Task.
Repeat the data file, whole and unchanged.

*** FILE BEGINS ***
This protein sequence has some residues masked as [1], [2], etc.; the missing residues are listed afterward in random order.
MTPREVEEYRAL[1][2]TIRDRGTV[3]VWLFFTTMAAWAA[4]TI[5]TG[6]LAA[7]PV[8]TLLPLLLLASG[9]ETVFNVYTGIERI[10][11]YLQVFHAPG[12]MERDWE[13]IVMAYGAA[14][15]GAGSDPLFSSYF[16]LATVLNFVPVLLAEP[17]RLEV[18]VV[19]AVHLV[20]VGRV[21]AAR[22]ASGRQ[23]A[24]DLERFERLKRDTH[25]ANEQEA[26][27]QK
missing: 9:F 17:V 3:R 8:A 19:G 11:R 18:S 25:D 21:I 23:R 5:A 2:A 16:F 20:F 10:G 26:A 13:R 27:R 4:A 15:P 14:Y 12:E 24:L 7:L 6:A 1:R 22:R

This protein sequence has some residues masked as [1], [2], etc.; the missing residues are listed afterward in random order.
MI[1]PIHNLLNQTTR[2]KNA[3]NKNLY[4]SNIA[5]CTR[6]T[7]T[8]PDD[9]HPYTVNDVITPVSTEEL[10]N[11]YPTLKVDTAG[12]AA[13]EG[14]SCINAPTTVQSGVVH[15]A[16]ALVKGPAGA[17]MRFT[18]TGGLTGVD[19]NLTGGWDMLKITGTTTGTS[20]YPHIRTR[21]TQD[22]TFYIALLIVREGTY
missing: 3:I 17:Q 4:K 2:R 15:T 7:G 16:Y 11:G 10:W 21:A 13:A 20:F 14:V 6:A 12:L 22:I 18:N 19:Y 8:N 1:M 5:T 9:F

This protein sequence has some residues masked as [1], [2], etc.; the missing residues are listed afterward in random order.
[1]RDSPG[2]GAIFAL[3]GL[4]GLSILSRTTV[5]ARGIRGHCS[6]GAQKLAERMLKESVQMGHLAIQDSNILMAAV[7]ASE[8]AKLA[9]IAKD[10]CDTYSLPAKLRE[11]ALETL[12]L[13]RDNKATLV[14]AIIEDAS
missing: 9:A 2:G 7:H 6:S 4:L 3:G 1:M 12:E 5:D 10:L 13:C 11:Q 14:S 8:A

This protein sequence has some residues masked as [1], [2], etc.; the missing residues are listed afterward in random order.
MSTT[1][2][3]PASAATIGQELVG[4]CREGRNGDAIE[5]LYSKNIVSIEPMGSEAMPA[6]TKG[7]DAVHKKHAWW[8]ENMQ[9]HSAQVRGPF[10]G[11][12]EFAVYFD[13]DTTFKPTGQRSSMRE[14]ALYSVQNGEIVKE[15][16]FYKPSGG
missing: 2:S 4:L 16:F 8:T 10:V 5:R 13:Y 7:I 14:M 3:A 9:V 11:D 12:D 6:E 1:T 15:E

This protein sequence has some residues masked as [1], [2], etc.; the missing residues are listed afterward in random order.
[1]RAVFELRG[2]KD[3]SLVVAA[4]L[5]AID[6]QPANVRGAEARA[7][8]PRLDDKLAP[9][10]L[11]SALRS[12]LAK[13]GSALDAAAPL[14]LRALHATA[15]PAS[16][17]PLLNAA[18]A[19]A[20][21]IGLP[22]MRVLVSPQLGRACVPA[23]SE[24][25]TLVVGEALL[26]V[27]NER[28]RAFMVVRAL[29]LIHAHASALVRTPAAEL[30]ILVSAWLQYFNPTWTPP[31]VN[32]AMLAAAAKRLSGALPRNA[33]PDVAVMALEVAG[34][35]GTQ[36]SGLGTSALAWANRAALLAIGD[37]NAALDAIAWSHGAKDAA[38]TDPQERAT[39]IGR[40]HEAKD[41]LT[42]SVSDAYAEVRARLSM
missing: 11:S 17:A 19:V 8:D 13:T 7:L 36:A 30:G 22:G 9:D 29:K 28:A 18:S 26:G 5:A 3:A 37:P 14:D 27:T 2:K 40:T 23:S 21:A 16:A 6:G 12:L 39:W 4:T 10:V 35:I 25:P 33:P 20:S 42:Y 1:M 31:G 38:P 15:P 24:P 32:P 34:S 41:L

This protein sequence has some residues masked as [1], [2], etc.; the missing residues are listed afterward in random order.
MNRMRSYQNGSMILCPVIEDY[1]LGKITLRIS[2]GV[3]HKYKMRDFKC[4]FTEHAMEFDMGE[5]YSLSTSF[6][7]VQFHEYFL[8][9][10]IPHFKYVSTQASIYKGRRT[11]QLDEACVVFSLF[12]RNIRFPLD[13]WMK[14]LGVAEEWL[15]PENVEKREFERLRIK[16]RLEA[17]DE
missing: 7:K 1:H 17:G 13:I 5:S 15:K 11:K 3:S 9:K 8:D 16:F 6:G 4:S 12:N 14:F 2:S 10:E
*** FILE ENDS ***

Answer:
This protein sequence has some residues masked as [1], [2], etc.; the missing residues are listed afterward in random order.
MTPREVEEYRAL[1][2]TIRDRGTV[3]VWLFFTTMAAWAA[4]TI[5]TG[6]LAA[7]PV[8]TLLPLLLLASG[9]ETVFNVYTGIERI[10][11]YLQVFHAPG[12]MERDWE[13]IVMAYGAA[14][15]GAGSDPLFSSYF[16]LATVLNFVPVLLAEP[17]RLEV[18]VV[19]AVHLV[20]VGRV[21]AAR[22]ASGRQ[23]A[24]DLERFERLKRDTH[25]ANEQEA[26][27]QK
missing: 9:F 17:V 3:R 8:A 19:G 11:R 18:S 25:D 21:I 23:R 5:A 2:A 16:F 20:F 10:G 26:A 13:R 27:R 4:A 15:P 14:Y 12:E 24:L 7:L 6:A 1:R 22:R

This protein sequence has some residues masked as [1], [2], etc.; the missing residues are listed afterward in random order.
MI[1]PIHNLLNQTTR[2]KNA[3]NKNLY[4]SNIA[5]CTR[6]T[7]T[8]PDD[9]HPYTVNDVITPVSTEEL[10]N[11]YPTLKVDTAG[12]AA[13]EG[14]SCINAPTTVQSGVVH[15]A[16]ALVKGPAGA[17]MRFT[18]TGGLTGVD[19]NLTGGWDMLKITGTTTGTS[20]YPHIRTR[21]TQD[22]TFYIALLIVREGTY
missing: 3:I 17:Q 4:K 2:R 15:T 7:G 16:Y 11:G 10:W 21:A 13:A 20:F 14:V 6:A 12:L 22:I 18:N 19:Y 8:N 1:M 5:T 9:F

This protein sequence has some residues masked as [1], [2], etc.; the missing residues are listed afterward in random order.
[1]RDSPG[2]GAIFAL[3]GL[4]GLSILSRTTV[5]ARGIRGHCS[6]GAQKLAERMLKESVQMGHLAIQDSNILMAAV[7]ASE[8]AKLA[9]IAKD[10]CDTYSLPAKLRE[11]ALETL[12]L[13]RDNKATLV[14]AIIEDAS
missing: 9:A 2:G 7:H 6:S 4:L 3:G 1:M 12:E 5:D 10:L 13:C 11:Q 14:S 8:A

This protein sequence has some residues masked as [1], [2], etc.; the missing residues are listed afterward in random order.
MSTT[1][2][3]PASAATIGQELVG[4]CREGRNGDAIE[5]LYSKNIVSIEPMGSEAMPA[6]TKG[7]DAVHKKHAWW[8]ENMQ[9]HSAQVRGPF[10]G[11][12]EFAVYFD[13]DTTFKPTGQRSSMRE[14]ALYSVQNGEIVKE[15][16]FYKPSGG
missing: 2:S 4:L 16:F 8:T 10:V 5:R 13:Y 7:I 14:M 3:A 9:V 11:D 12:D 6:E 1:T 15:E

This protein sequence has some residues masked as [1], [2], etc.; the missing residues are listed afterward in random order.
[1]RAVFELRG[2]KD[3]SLVVAA[4]L[5]AID[6]QPANVRGAEARA[7][8]PRLDDKLAP[9][10]L[11]SALRS[12]LAK[13]GSALDAAAPL[14]LRALHATA[15]PAS[16][17]PLLNAA[18]A[19]A[20][21]IGLP[22]MRVLVSPQLGRACVPA[23]SE[24][25]TLVVGEALL[26]V[27]NER[28]RAFMVVRAL[29]LIHAHASALVRTPAAEL[30]ILVSAWLQYFNPTWTPP[31]VN[32]AMLAAAAKRLSGALPRNA[33]PDVAVMALEVAG[34][35]GTQ[36]SGLGTSALAWANRAALLAIGD[37]NAALDAIAWSHGAKDAA[38]TDPQERAT[39]IGR[40]HEAKD[41]LT[42]SVSDAYAEVRARLSM
missing: 11:S 17:A 19:V 8:D 13:T 7:L 36:A 30:G 22:G 9:D 29:K 28:A 18:S 26:G 5:A 3:A 37:P 14:D 27:T 2:K 40:T 23:S 21:A 16:A 6:G 12:L 39:W 4:T 10:V 35:I 25:P 33:P 20:S 42:Y 1:M 31:G 38:P 15:P 24:P 32:P 34:S 41:L

This protein sequence has some residues masked as [1], [2], etc.; the missing residues are listed afterward in random order.
MNRMRSYQNGSMILCPVIEDY[1]LGKITLRIS[2]GV[3]HKYKMRDFKC[4]FTEHAMEFDMGE[5]YSLSTSF[6][7]VQFHEYFL[8][9][10]IPHFKYVSTQASIYKGRRT[11]QLDEACVVFSLF[12]RNIRFPLD[13]WMK[14]LGVAEEWL[15]PENVEKREFERLRIK[16]RLEA[17]DE
missing: 7:K 1:H 17:G 13:I 5:S 15:K 11:K 3:S 9:K 8:D 16:F 6:G 4:S 12:N 14:F 2:S 10:E